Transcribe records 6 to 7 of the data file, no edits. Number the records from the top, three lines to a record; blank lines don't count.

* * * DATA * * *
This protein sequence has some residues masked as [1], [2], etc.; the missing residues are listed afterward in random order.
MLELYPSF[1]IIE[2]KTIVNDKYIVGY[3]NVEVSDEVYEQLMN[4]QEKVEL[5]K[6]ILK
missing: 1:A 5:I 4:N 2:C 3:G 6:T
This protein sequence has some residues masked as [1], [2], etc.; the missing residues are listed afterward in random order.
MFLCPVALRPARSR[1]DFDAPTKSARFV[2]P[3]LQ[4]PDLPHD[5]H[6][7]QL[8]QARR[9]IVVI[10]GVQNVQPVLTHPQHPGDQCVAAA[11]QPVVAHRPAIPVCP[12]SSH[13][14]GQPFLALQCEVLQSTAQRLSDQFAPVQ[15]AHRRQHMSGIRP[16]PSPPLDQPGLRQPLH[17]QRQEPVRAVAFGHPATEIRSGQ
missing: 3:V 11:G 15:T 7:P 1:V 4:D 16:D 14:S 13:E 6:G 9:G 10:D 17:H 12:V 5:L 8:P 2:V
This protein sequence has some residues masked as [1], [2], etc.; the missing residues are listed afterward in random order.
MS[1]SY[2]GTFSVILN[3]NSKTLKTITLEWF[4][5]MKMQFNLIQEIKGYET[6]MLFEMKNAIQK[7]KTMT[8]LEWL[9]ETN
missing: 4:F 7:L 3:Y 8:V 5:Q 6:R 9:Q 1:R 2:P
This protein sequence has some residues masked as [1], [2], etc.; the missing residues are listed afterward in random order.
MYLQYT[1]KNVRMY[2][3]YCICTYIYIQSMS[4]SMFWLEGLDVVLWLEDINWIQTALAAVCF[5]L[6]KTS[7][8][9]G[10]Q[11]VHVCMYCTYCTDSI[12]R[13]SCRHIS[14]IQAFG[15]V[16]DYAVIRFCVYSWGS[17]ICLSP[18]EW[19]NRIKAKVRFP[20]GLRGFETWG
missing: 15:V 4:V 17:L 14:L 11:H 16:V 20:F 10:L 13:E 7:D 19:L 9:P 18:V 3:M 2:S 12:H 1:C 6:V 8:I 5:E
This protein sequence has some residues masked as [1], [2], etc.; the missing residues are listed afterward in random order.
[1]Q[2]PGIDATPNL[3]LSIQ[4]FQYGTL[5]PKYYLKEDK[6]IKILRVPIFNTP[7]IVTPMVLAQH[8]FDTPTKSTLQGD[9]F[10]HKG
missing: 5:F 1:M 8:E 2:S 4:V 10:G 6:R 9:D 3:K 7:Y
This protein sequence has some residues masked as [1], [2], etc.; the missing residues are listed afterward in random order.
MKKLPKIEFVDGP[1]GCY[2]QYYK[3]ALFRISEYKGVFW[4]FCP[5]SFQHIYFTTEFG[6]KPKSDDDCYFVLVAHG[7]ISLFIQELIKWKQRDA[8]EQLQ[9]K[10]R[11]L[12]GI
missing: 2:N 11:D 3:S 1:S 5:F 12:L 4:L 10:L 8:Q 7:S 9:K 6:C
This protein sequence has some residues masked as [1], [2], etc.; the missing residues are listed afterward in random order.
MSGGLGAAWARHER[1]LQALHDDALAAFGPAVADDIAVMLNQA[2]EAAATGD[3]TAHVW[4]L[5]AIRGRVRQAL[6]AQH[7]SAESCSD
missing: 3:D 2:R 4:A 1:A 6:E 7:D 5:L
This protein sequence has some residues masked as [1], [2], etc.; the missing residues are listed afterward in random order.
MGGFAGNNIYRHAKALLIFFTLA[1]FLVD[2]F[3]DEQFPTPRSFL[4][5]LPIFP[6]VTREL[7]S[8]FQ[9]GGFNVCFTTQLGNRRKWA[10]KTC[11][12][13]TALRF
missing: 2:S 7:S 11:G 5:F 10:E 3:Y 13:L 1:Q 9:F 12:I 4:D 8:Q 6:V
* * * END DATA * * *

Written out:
This protein sequence has some residues masked as [1], [2], etc.; the missing residues are listed afterward in random order.
MKKLPKIEFVDGP[1]GCY[2]QYYK[3]ALFRISEYKGVFW[4]FCP[5]SFQHIYFTTEFG[6]KPKSDDDCYFVLVAHG[7]ISLFIQELIKWKQRDA[8]EQLQ[9]K[10]R[11]L[12]GI
missing: 2:N 11:D 3:S 1:S 5:F 12:L 4:L 10:L 8:Q 7:S 9:K 6:C
This protein sequence has some residues masked as [1], [2], etc.; the missing residues are listed afterward in random order.
MSGGLGAAWARHER[1]LQALHDDALAAFGPAVADDIAVMLNQA[2]EAAATGD[3]TAHVW[4]L[5]AIRGRVRQAL[6]AQH[7]SAESCSD
missing: 3:D 2:R 4:A 1:A 6:E 7:D 5:L